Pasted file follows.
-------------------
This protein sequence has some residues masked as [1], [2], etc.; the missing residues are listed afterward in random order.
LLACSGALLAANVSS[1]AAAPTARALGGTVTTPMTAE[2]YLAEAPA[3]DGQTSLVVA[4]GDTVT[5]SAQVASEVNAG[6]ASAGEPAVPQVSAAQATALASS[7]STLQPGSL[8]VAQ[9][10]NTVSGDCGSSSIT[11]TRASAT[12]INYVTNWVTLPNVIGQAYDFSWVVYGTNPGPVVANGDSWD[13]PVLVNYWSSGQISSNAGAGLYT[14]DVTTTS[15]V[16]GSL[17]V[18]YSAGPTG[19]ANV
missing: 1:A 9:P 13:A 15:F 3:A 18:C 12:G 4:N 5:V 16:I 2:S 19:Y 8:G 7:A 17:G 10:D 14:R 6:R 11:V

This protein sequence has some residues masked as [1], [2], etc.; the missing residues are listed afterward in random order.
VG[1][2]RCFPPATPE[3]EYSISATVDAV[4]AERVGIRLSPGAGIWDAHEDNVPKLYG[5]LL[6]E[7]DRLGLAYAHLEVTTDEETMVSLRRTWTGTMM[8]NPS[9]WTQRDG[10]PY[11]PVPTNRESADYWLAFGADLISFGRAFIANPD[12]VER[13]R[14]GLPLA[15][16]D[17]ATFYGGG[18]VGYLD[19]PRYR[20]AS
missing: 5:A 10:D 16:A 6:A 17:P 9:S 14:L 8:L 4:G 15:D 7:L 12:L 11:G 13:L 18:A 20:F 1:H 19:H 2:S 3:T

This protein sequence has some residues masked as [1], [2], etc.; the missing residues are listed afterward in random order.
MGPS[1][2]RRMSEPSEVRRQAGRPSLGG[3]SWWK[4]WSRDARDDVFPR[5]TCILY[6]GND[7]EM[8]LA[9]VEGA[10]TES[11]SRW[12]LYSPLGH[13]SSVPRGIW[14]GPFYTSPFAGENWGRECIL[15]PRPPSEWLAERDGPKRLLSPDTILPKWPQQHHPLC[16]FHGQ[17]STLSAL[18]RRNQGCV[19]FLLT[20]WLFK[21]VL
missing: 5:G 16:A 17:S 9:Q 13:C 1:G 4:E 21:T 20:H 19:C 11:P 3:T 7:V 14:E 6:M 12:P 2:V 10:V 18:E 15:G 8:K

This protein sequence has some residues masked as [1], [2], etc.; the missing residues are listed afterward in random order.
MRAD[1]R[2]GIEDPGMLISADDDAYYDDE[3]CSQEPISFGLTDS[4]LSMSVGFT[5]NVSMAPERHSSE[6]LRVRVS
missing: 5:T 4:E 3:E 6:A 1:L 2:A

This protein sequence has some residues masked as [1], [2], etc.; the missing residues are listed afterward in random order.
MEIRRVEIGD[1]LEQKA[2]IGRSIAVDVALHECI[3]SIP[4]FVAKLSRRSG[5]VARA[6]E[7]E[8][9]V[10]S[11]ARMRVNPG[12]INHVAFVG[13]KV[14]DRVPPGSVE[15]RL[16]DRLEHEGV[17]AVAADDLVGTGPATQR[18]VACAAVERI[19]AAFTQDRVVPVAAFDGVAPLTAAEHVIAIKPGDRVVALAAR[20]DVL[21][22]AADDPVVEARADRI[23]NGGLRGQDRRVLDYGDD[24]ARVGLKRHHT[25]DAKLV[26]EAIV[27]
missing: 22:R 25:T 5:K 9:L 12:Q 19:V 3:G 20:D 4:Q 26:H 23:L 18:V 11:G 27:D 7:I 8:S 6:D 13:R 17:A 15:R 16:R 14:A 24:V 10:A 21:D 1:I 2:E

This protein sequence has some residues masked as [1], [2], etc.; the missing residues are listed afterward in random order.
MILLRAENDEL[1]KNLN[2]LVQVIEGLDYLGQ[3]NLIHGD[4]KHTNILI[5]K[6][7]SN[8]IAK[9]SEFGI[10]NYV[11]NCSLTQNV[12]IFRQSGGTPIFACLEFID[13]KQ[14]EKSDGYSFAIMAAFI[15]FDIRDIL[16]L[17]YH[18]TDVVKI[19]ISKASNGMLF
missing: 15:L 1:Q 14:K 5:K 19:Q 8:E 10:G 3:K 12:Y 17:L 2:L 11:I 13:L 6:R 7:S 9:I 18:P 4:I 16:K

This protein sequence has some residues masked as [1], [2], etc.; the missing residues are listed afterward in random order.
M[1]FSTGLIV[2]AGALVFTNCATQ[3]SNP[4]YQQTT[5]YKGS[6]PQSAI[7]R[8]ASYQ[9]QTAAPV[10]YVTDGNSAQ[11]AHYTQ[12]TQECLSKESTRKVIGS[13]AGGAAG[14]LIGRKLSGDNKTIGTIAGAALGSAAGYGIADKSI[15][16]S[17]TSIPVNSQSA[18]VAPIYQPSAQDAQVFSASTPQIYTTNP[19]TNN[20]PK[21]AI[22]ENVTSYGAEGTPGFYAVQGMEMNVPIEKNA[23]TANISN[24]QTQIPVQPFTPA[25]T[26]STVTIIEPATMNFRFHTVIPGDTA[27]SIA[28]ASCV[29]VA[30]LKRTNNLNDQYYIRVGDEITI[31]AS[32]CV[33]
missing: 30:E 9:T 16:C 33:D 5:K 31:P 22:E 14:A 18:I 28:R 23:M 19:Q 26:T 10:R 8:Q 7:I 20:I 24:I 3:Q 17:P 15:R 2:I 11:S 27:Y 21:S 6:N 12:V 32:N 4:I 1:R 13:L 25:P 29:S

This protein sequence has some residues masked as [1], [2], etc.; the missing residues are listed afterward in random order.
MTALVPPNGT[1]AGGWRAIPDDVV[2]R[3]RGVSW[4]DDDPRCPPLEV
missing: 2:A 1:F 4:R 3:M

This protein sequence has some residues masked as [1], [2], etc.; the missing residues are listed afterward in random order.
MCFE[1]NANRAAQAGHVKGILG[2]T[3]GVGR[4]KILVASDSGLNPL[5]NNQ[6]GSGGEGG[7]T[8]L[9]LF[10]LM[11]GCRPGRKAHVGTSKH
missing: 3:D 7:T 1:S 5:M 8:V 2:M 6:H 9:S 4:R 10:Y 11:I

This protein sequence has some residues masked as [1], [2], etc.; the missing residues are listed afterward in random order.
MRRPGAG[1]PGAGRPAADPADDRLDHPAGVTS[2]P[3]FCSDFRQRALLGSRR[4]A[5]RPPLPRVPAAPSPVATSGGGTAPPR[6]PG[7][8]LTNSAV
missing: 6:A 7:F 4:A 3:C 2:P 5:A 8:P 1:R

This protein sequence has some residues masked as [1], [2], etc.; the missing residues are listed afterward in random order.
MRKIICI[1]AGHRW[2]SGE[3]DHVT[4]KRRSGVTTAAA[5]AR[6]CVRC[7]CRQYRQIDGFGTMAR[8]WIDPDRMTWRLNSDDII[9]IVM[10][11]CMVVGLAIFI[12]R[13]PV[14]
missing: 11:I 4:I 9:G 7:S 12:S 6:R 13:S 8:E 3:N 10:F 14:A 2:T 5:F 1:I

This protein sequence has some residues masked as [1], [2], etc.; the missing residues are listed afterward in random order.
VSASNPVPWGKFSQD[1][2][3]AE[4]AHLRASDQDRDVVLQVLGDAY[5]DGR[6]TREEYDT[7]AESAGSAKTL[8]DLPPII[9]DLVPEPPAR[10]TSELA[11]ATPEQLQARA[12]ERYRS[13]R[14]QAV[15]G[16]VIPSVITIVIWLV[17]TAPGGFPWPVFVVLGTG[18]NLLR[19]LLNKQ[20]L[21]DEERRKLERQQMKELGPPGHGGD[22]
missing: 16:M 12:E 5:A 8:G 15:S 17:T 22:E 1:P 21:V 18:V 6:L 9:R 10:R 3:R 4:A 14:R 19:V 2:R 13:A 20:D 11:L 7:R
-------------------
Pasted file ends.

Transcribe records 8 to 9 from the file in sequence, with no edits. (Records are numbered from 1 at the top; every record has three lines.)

This protein sequence has some residues masked as [1], [2], etc.; the missing residues are listed afterward in random order.
MTALVPPNGT[1]AGGWRAIPDDVV[2]R[3]RGVSW[4]DDDPRCPPLEV
missing: 2:A 1:F 4:R 3:M

This protein sequence has some residues masked as [1], [2], etc.; the missing residues are listed afterward in random order.
MCFE[1]NANRAAQAGHVKGILG[2]T[3]GVGR[4]KILVASDSGLNPL[5]NNQ[6]GSGGEGG[7]T[8]L[9]LF[10]LM[11]GCRPGRKAHVGTSKH
missing: 3:D 7:T 1:S 5:M 8:V 2:M 6:H 9:S 4:R 10:Y 11:I